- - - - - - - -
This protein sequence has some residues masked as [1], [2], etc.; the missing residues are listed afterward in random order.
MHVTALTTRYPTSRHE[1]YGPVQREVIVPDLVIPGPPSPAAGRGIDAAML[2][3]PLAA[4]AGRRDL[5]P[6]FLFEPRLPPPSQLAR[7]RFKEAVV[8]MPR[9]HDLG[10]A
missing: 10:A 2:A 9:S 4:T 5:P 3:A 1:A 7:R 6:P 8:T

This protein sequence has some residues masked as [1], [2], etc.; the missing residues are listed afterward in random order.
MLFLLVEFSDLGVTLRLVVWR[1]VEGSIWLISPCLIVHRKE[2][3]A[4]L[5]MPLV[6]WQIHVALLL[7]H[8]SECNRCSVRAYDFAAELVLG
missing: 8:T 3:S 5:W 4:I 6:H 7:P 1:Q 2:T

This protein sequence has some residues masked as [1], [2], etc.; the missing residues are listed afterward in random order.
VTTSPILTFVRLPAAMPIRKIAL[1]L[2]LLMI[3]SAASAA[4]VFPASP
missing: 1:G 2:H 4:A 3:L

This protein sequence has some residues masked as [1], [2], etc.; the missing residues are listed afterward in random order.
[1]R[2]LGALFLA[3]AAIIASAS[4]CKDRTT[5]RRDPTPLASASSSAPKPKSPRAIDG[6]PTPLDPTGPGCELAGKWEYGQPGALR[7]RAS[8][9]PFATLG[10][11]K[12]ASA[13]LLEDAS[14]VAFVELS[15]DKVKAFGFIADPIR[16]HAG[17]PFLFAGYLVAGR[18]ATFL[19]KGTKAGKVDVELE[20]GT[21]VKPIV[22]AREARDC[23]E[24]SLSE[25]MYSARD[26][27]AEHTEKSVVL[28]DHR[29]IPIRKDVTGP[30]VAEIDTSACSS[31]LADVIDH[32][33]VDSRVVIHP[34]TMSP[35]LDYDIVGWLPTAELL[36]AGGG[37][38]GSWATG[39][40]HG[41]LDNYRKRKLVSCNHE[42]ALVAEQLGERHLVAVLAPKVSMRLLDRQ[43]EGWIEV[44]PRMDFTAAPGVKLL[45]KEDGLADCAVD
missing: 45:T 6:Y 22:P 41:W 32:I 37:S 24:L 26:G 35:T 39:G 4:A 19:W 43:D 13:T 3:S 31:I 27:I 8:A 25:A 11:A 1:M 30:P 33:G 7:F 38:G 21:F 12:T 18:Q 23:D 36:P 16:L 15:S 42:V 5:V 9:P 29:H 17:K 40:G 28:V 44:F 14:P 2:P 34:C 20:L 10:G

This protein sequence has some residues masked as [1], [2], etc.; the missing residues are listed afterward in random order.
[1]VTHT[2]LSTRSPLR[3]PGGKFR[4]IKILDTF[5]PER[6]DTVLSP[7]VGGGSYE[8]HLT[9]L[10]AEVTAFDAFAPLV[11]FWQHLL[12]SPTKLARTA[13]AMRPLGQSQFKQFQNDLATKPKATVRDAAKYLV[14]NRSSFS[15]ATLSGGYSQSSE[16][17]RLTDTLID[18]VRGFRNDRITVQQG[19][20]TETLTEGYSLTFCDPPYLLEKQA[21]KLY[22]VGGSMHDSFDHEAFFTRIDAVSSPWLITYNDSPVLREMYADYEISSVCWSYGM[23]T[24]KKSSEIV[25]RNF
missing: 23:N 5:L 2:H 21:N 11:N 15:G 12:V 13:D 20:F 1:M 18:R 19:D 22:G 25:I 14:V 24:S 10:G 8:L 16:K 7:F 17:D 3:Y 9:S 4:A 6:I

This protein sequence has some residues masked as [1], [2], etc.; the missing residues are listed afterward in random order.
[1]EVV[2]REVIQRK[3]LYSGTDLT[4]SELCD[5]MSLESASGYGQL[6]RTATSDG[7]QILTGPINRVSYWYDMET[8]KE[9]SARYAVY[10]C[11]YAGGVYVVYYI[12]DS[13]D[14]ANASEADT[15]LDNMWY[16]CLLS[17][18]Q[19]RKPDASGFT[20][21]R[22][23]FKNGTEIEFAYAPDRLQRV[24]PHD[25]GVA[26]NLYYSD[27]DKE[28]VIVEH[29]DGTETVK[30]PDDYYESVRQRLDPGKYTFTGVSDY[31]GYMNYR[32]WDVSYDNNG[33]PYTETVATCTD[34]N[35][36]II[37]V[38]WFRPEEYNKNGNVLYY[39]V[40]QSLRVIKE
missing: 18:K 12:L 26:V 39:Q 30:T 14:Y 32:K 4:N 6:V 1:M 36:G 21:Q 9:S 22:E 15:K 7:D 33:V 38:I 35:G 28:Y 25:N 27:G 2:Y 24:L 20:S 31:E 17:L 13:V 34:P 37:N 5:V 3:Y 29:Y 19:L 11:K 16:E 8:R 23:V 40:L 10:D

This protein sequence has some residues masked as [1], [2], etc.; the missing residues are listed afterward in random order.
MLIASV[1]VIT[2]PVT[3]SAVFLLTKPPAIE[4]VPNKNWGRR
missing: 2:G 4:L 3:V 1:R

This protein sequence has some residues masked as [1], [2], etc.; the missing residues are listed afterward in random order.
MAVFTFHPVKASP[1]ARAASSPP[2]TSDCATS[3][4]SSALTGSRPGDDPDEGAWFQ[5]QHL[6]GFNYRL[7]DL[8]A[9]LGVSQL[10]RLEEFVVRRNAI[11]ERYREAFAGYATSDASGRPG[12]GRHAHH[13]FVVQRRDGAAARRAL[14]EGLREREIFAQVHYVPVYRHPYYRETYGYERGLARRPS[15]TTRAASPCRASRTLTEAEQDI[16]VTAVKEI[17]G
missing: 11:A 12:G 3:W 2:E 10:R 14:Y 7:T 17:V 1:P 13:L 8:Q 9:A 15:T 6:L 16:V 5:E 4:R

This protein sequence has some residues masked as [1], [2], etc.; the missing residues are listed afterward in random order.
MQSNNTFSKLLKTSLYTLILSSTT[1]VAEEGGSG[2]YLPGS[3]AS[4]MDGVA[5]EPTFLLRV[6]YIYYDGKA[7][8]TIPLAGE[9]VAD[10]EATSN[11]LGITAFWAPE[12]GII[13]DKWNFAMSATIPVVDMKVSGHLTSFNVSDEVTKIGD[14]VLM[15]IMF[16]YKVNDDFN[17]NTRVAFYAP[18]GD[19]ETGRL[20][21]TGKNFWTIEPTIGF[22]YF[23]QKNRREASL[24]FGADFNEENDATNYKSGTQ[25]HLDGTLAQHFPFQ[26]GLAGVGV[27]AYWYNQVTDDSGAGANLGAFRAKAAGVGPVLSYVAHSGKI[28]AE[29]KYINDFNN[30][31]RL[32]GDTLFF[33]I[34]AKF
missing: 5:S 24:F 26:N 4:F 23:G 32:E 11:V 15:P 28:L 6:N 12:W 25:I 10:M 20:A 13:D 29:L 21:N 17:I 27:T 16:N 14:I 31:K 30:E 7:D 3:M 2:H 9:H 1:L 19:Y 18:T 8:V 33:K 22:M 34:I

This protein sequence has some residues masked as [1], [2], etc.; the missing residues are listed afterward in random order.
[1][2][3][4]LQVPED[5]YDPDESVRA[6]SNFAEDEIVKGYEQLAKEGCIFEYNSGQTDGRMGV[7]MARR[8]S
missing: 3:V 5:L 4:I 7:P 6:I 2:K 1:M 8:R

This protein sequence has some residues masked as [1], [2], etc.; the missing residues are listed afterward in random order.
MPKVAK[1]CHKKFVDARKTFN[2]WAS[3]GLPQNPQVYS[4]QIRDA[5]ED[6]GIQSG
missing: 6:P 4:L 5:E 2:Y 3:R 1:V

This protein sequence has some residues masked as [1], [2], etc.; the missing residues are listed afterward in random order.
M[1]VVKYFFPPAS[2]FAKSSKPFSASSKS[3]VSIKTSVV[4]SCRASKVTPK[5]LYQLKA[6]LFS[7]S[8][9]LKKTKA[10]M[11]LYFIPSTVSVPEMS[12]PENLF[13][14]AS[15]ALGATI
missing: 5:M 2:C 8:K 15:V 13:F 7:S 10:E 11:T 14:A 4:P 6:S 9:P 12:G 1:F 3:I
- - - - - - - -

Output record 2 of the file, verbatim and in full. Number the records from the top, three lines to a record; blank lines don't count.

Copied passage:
This protein sequence has some residues masked as [1], [2], etc.; the missing residues are listed afterward in random order.
MLFLLVEFSDLGVTLRLVVWR[1]VEGSIWLISPCLIVHRKE[2][3]A[4]L[5]MPLV[6]WQIHVALLL[7]H[8]SECNRCSVRAYDFAAELVLG
missing: 8:T 3:S 5:W 4:I 6:H 7:P 1:Q 2:T